For any further questions, you can find Marcello on his instagram profile: https://www.instagram.com/marcellocavalcanti1/

    f-stop Ambassador Alexandre Gendron visited us in Portugal during our Pro Hangout. While he was with us, he walked us through his travel setup, using his AJNA 37L DuraDiamond®. Read more below about the tips and tricks that make his life as a working professional easier!  

    Photos in the Video: by Richard Bord, Droneshots: by Leo Domingos, Video and edit : f-stop LLC by Lena Oberhofer 

    "When it comes to packing and organizing for any photo shoot, whether it is real estate, adventure, or travel photography, I believe in thorough preparation and attention to detail. Firstly, I have my checklists for all the necessary equipment, depending on what I will be shooting. This ensures I have my key equipment, such as camera body, lenses, tripod, spare batteries, memory cards, and any other specific gear required for the shoot.

    I prioritize lightweight and versatile gear for adventure and travel photography that can withstand various weather conditions and rugged environments. In terms of physical organization, I use my f-stop AJNA for shorter trips, or my Tilopa for longer journeys with the Medium Slope - Camera Insert to safely store and transport my gear. This ensures everything is easily accessible and protected from any potential damage." - Alex Gendron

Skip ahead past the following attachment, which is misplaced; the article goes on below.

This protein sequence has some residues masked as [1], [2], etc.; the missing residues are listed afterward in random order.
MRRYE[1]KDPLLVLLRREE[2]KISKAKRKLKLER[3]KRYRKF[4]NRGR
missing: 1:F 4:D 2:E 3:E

To organize and prep for a shoot, I have three top tips and tricks that could enhance your travel experience.  


    Alex's equipment consists of the Ajna 37 L DuraDiamond® (Magma Red) along with the Medium Slope Camera Insert. 
    He shoots with the Canon EOS R5 and R7 bodies, the Canon RF 15-35mm f2.8, Canon RF 24-70mm f2.8, Canon RF 100mm macro f2.8 and the Canon RF 100-500mm f4.5-7.1 lenses. 
    The additional gear he carries when needed includes his Binoculars for wildlife (vortex 10x42), a Drone (DJI Air 2s and DJI Air 3), and a tripod which is attached to the outside of the pack. For overnight trips, he uses an insulated mattress (thermarest Neoair Xtherm) and a sleeping bag. In our video, Alex has brought his travel kit, consisting of the Canon EOS R5 with the Canon RF 24-70mm and the Canon RF 15-35mm.  
    He uses the f-stop Filter Case with his K&F Filter kit ( ND and Graduated ND filters) and sees his Navin Pouch DuraDiamond® as a must-have for hiking.  

    Alex also uses the Tilopa 50L and occasionally the Sukha 70L along with his Pro Large Camera Insert. His main setup is the Pro Small Camera Insert or the Medium Slope - Camera Insert paired with either his Ajna 37L or his Tilopa 50L backpacks. 

    About f-stop Ambassador Alex Gendron

    As a professional photographer for more than ten years, Alexandre has a taste for adventure and the great outdoors. In 2013, he left Paris for Australia, where he honed his skills as a photographer.  

    Seeking new challenges and adventure, he returned to Europe in 2016 by bicycle. He cycled 14000 km and travelled a further 8000 km, mostly on sailing boats, hitch-hiking from marinas and boat yards, to Vietnam where he ended his bike trip and trained to become a yoga teacher. He then travelled through France, Italy and Switzerland by van, before returning home.